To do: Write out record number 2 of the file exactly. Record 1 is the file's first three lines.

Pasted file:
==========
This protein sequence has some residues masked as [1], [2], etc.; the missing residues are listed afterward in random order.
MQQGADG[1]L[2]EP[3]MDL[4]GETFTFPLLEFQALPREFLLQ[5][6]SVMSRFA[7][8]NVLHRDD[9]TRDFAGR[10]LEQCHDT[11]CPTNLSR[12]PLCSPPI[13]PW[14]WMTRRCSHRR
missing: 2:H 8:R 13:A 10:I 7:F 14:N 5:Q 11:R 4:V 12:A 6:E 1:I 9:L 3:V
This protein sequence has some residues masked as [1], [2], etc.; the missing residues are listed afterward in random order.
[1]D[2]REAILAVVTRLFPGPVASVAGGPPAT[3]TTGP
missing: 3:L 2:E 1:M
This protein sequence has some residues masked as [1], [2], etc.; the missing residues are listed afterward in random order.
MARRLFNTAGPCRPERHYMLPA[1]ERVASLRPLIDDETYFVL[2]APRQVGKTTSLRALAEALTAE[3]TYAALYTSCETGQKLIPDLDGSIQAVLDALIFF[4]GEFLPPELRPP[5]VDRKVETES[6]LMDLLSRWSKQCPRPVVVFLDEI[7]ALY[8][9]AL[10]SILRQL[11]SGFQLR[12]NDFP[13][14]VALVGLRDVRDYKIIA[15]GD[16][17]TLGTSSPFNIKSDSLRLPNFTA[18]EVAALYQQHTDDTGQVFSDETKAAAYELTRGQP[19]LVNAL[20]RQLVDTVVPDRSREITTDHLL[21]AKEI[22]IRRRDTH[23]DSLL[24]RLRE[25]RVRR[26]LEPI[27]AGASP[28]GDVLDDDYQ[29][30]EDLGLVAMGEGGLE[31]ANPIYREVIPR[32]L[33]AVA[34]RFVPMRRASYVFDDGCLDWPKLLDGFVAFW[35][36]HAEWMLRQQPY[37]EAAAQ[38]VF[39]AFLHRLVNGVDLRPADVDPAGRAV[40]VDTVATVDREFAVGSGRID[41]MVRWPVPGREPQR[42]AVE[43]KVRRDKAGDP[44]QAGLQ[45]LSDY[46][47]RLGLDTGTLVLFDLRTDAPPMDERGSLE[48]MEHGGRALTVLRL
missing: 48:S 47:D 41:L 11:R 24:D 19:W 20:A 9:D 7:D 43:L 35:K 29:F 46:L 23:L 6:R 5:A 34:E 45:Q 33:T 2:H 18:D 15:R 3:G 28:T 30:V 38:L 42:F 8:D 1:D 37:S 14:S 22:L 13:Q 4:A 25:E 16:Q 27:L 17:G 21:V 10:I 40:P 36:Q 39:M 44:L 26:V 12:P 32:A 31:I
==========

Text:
This protein sequence has some residues masked as [1], [2], etc.; the missing residues are listed afterward in random order.
[1]D[2]REAILAVVTRLFPGPVASVAGGPPAT[3]TTGP
missing: 3:L 2:E 1:M